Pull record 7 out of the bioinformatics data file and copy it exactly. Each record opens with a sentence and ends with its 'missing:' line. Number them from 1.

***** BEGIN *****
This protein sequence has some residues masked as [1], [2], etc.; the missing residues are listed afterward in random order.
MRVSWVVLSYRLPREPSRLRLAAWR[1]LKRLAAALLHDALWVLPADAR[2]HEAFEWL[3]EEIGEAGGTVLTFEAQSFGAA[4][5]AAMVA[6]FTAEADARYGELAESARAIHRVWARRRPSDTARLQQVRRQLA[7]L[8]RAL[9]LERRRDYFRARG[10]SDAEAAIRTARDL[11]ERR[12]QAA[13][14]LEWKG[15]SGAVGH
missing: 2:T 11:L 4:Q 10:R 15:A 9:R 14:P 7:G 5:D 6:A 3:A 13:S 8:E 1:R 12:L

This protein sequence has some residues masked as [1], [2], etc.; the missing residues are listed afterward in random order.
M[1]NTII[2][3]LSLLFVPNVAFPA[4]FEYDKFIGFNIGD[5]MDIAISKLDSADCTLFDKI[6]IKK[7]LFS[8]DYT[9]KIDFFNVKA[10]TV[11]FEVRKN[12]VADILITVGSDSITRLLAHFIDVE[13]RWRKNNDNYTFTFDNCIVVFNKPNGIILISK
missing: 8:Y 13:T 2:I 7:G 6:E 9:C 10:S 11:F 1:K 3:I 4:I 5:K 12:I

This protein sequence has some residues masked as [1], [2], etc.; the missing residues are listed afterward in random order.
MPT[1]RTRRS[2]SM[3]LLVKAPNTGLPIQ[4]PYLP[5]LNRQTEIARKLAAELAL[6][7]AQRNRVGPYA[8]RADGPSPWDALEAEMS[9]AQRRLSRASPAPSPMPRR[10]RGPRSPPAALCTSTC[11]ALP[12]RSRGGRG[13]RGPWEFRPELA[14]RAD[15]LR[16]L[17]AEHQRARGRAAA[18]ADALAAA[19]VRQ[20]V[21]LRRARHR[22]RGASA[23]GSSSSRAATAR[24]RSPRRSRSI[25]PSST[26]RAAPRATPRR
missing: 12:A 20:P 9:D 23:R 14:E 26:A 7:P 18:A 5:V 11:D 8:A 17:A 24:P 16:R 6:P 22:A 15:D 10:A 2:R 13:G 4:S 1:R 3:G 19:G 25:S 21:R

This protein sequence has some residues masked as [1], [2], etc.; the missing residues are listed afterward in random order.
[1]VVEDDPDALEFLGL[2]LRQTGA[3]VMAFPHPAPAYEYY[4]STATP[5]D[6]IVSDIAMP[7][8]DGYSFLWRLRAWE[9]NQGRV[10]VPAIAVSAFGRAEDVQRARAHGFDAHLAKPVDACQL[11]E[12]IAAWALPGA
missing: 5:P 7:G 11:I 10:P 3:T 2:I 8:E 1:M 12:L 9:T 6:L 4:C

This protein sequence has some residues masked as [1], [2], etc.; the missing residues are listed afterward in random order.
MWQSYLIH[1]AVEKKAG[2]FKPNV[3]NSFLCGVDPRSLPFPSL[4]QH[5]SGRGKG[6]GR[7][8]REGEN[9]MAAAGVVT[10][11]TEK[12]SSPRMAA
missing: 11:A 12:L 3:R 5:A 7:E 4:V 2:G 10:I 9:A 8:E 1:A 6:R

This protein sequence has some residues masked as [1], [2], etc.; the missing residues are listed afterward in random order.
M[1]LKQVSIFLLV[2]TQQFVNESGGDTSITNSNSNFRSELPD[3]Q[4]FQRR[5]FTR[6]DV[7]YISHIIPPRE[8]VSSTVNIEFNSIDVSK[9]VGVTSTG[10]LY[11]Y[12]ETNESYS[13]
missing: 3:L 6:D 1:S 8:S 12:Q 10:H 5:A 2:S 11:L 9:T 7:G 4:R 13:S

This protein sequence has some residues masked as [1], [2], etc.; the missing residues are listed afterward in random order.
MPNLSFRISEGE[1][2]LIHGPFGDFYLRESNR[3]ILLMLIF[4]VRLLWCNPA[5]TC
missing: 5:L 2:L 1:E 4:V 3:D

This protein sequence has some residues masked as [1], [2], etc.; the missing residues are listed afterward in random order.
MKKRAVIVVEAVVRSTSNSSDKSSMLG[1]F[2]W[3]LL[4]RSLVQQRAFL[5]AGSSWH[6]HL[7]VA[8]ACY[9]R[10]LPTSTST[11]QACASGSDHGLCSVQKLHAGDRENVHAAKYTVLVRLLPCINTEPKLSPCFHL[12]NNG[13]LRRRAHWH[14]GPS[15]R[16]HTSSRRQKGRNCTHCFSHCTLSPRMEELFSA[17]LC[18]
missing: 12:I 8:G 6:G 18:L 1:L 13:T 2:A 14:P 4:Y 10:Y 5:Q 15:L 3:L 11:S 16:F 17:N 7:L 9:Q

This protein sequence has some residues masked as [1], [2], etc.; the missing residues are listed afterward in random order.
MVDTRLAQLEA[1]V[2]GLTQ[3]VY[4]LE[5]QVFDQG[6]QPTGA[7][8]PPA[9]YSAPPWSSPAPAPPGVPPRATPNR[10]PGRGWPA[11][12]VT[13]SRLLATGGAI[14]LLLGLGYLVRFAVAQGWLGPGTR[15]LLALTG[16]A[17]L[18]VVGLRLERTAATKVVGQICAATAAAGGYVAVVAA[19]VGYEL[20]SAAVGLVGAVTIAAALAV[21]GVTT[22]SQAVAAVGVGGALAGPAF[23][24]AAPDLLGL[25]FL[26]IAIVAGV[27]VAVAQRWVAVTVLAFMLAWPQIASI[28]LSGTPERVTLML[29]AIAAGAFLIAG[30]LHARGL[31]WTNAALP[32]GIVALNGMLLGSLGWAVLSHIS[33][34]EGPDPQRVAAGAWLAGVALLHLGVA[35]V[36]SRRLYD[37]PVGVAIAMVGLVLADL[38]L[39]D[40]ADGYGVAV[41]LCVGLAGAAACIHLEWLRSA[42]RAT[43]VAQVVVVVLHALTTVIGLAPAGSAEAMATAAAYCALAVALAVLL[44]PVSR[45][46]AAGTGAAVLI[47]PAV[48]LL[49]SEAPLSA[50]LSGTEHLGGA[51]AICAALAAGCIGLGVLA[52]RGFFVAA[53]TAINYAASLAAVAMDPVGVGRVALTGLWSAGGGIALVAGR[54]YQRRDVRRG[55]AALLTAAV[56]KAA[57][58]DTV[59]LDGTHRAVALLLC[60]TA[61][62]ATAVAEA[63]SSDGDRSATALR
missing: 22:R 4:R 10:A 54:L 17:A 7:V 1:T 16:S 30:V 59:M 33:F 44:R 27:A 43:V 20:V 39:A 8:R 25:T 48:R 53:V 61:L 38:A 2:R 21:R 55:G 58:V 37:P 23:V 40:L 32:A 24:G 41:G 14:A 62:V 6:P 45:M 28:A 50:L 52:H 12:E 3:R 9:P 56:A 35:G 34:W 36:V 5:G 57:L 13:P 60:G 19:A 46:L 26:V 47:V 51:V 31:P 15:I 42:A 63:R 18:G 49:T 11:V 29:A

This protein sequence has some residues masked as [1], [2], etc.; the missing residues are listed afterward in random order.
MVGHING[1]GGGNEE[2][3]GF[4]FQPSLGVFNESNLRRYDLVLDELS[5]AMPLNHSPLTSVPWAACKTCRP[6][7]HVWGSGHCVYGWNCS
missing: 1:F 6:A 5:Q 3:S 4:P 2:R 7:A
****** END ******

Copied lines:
This protein sequence has some residues masked as [1], [2], etc.; the missing residues are listed afterward in random order.
MPNLSFRISEGE[1][2]LIHGPFGDFYLRESNR[3]ILLMLIF[4]VRLLWCNPA[5]TC
missing: 5:L 2:L 1:E 4:V 3:D